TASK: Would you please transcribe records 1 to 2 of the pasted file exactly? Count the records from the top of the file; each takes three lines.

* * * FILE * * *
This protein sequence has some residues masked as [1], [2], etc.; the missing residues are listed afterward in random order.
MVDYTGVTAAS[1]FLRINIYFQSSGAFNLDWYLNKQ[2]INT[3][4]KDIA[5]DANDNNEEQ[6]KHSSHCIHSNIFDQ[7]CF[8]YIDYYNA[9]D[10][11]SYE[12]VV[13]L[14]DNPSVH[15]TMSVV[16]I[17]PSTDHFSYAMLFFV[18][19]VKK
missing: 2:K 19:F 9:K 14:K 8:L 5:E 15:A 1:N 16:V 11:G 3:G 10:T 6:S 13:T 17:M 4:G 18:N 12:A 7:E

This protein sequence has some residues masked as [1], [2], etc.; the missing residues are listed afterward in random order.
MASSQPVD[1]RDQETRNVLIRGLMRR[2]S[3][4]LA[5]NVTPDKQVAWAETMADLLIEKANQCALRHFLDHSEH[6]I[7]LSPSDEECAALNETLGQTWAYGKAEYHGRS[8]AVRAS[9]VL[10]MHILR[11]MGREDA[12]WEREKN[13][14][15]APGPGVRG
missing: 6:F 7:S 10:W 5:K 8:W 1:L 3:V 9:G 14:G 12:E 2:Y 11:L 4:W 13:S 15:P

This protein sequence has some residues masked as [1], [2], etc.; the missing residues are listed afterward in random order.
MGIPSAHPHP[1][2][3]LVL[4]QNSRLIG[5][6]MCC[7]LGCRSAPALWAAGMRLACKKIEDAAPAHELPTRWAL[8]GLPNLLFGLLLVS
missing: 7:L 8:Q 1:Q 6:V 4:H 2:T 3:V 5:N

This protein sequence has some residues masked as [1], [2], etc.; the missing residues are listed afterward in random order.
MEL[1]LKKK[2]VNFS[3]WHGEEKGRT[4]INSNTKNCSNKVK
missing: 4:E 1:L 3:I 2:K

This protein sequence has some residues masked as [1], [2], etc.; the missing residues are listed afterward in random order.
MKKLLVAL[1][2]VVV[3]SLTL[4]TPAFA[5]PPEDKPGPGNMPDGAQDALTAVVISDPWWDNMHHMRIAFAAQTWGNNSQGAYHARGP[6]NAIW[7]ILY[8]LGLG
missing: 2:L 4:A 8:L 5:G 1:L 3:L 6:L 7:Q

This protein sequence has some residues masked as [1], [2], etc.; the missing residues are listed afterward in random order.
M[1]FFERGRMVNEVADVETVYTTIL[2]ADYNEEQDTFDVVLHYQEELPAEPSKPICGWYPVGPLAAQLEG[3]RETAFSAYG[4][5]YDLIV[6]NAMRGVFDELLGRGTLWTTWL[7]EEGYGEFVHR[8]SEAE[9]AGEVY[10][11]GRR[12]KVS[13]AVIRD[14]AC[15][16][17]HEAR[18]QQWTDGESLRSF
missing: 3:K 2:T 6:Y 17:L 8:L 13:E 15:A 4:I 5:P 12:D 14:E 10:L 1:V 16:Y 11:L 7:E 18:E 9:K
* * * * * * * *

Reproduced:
This protein sequence has some residues masked as [1], [2], etc.; the missing residues are listed afterward in random order.
MVDYTGVTAAS[1]FLRINIYFQSSGAFNLDWYLNKQ[2]INT[3][4]KDIA[5]DANDNNEEQ[6]KHSSHCIHSNIFDQ[7]CF[8]YIDYYNA[9]D[10][11]SYE[12]VV[13]L[14]DNPSVH[15]TMSVV[16]I[17]PSTDHFSYAMLFFV[18][19]VKK
missing: 2:K 19:F 9:K 14:K 8:L 5:E 15:A 1:N 16:V 11:G 3:G 10:T 6:S 13:T 17:M 4:G 18:N 12:A 7:E

This protein sequence has some residues masked as [1], [2], etc.; the missing residues are listed afterward in random order.
MASSQPVD[1]RDQETRNVLIRGLMRR[2]S[3][4]LA[5]NVTPDKQVAWAETMADLLIEKANQCALRHFLDHSEH[6]I[7]LSPSDEECAALNETLGQTWAYGKAEYHGRS[8]AVRAS[9]VL[10]MHILR[11]MGREDA[12]WEREKN[13][14][15]APGPGVRG
missing: 6:F 7:S 10:W 5:K 8:W 1:L 3:V 9:G 14:G 12:E 2:Y 11:L 4:W 13:S 15:P